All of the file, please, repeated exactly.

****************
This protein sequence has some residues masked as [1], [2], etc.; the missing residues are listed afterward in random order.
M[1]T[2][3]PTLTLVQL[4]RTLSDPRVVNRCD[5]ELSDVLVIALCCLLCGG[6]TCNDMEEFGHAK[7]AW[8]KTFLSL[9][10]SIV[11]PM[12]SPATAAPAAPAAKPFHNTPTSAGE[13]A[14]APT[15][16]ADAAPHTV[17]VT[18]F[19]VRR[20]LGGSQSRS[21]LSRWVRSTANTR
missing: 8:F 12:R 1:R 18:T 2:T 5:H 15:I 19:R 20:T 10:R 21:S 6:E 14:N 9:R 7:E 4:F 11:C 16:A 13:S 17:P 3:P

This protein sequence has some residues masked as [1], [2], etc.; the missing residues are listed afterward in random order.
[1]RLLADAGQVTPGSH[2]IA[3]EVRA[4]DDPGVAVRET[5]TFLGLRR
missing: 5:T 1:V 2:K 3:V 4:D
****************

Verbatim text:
This protein sequence has some residues masked as [1], [2], etc.; the missing residues are listed afterward in random order.
M[1]T[2][3]PTLTLVQL[4]RTLSDPRVVNRCD[5]ELSDVLVIALCCLLCGG[6]TCNDMEEFGHAK[7]AW[8]KTFLSL[9][10]SIV[11]PM[12]SPATAAPAAPAAKPFHNTPTSAGE[13]A[14]APT[15][16]ADAAPHTV[17]VT[18]F[19]VRR[20]LGGSQSRS[21]LSRWVRSTANTR
missing: 8:F 12:R 1:R 18:T 2:T 5:H 15:I 19:R 20:T 10:R 21:S 6:E 14:N 9:R 7:E 4:F 11:C 16:A 13:S 17:P 3:P

This protein sequence has some residues masked as [1], [2], etc.; the missing residues are listed afterward in random order.
[1]RLLADAGQVTPGSH[2]IA[3]EVRA[4]DDPGVAVRET[5]TFLGLRR
missing: 5:T 1:V 2:K 3:V 4:D